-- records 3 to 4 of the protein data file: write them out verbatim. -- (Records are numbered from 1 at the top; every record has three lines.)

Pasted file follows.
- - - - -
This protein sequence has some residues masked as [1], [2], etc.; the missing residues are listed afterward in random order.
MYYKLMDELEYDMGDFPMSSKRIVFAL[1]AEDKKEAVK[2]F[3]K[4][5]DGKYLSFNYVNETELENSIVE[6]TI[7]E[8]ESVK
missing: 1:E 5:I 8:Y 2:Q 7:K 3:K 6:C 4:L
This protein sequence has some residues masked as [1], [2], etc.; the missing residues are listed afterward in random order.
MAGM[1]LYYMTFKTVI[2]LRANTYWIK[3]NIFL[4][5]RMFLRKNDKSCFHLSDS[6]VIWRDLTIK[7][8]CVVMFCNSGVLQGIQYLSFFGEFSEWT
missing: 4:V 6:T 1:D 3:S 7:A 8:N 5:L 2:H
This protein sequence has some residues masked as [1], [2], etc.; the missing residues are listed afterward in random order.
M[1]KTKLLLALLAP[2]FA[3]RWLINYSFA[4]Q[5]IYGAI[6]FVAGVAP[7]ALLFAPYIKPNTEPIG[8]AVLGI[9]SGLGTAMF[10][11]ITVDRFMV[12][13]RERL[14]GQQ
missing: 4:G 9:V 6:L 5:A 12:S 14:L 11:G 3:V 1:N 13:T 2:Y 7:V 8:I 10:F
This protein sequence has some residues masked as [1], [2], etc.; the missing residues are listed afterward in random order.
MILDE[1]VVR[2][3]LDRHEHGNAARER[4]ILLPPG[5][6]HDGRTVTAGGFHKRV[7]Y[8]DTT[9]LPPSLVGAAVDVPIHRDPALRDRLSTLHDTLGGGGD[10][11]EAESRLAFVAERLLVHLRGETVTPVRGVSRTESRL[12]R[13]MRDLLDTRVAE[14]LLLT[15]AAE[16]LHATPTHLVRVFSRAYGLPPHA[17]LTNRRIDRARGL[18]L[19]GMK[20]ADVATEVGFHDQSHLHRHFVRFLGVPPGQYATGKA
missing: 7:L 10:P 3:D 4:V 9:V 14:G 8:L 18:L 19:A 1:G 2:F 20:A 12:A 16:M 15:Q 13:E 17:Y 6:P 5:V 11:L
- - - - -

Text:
This protein sequence has some residues masked as [1], [2], etc.; the missing residues are listed afterward in random order.
M[1]KTKLLLALLAP[2]FA[3]RWLINYSFA[4]Q[5]IYGAI[6]FVAGVAP[7]ALLFAPYIKPNTEPIG[8]AVLGI[9]SGLGTAMF[10][11]ITVDRFMV[12][13]RERL[14]GQQ
missing: 4:G 9:V 6:L 5:A 12:S 14:L 11:G 3:V 1:N 13:T 2:Y 7:V 8:I 10:F
This protein sequence has some residues masked as [1], [2], etc.; the missing residues are listed afterward in random order.
MILDE[1]VVR[2][3]LDRHEHGNAARER[4]ILLPPG[5][6]HDGRTVTAGGFHKRV[7]Y[8]DTT[9]LPPSLVGAAVDVPIHRDPALRDRLSTLHDTLGGGGD[10][11]EAESRLAFVAERLLVHLRGETVTPVRGVSRTESRL[12]R[13]MRDLLDTRVAE[14]LLLT[15]AAE[16]LHATPTHLVRVFSRAYGLPPHA[17]LTNRRIDRARGL[18]L[19]GMK[20]ADVATEVGFHDQSHLHRHFVRFLGVPPGQYATGKA
missing: 7:L 10:P 3:D 4:V 9:V 14:G 8:L 18:L 19:A 1:G 2:F 20:A 12:A 16:M 15:Q 13:E 17:Y 6:P 5:V 11:L